The inlet end of the fluid delivery tube 202 is inserted into the inner diameter of an elastic tube portion 224 of the fluid supply conduit leading from the reservoir. The elastic tube portion comprises an elastic material, such as polyvinyl chloride. The nominal internal diameter of the elastic tube portion 224 of the supply conduit is less than the internal diameter in the constant cross-section portion of the fluid delivery tube 202, but the elastic tube expands to receive the fluid delivery tube. The acoustic impedance looking toward the reservoir from the inlet to the fluid delivery tube is substantially the same as the impedance in the fluid delivery tube so the pressure wave traveling toward the inlet of the fluid delivery tube is substantially unaffected by its entry into the elastic portion 224 of the conduit. However, as the pressure wave travels further into the elastic portion 224 of the conduit the diameter of the conduit gradually reduces and wave energy is absorbed by the elastic deformation of the wall of the elastic portion of the conduit. When the attenuated pressure wave reaches the reservoir 206 or a plenum 226, it encounters an impedance difference and is reflected back toward the inlet of the fluid delivery tube. However, the reflected wave is further attenuated as it travels through the elastic portion of the conduit so that it produces little or no effect on the fluid at the outlet of the fluid delivery tube.
To inject a sample into the sample inlet well 40 of a microfluidic device, the operator of the fluid dispensing station positions the fluid delivery tube 140 coaxial with the sample inlet well and actuates the fluid driving mechanism to eject the sample from the end of the fluid delivery tube. The end of the fluid delivery tube is moved into position by movement of the chuck, the stage and the probe positioning controls of the probe holder 116. However, the operator must commonly observe the relative positions of the end of the fluid delivery tube 140 and the sample inlet well 40 through a microscopic that is positioned above the surface of the microfluidic device. To improve visibility to the end of the fluid delivery tube, the present inventors concluded that the fluid delivery tube 140 should be arranged at an angle acute to the surface of the chuck 12 and, therefore, the microfluidic device 32.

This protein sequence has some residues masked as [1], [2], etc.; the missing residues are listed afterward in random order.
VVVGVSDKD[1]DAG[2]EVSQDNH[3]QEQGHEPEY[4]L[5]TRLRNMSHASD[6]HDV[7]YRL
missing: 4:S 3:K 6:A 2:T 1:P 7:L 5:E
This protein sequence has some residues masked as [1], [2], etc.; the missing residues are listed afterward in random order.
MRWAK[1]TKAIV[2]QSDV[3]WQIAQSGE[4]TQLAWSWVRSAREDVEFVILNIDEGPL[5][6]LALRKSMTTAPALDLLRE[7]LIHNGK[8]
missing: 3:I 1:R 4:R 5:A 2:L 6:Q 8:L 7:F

However, as the end of fluid delivery tube 140 and the sample inlet well 40 approach co-location, the delivery tube increasingly interferes with the operator's view of the sample inlet well. The inventors concluded that an alignment aid would improve the utility of fluid dispensing system by assisting the operator in aligning the fluid delivery tube and the sample inlet well of the microfluidic device. In addition, it is commonly desirable to seal the sample inlet well to prevent spillage when the sample is introduced and to permit pressurizing of the sample inlet well to induce the sample to flow into the microfluidic channel 34. Referring to
The upper surface of the disk includes a plurality of lenticular reflectors 512. Referring to
In addition, light from a source 616, for example an infrared source, is reflected to a photodetector 618 by the reflective element 614 when the tab is in the non-contact position. However, when the tab has rotated following contact with the microfluidic device 32 the reflection from the reflective element will no longer impinge on the photodetector 618. When the sample well seal 600 is properly seated on the surface of the microfluidic device 32 all of the detectors will indicate contact. However, if the seal and the surface of the microfluidic device are not co-planar, not all of the tabs will make contact at the same time. An indication that some but not all of the tabs are in contact with the microfluidic device will alert the operator to adjust the plane of the probe to achieve proper contact and sealing of the sample inlet well.
Referring again to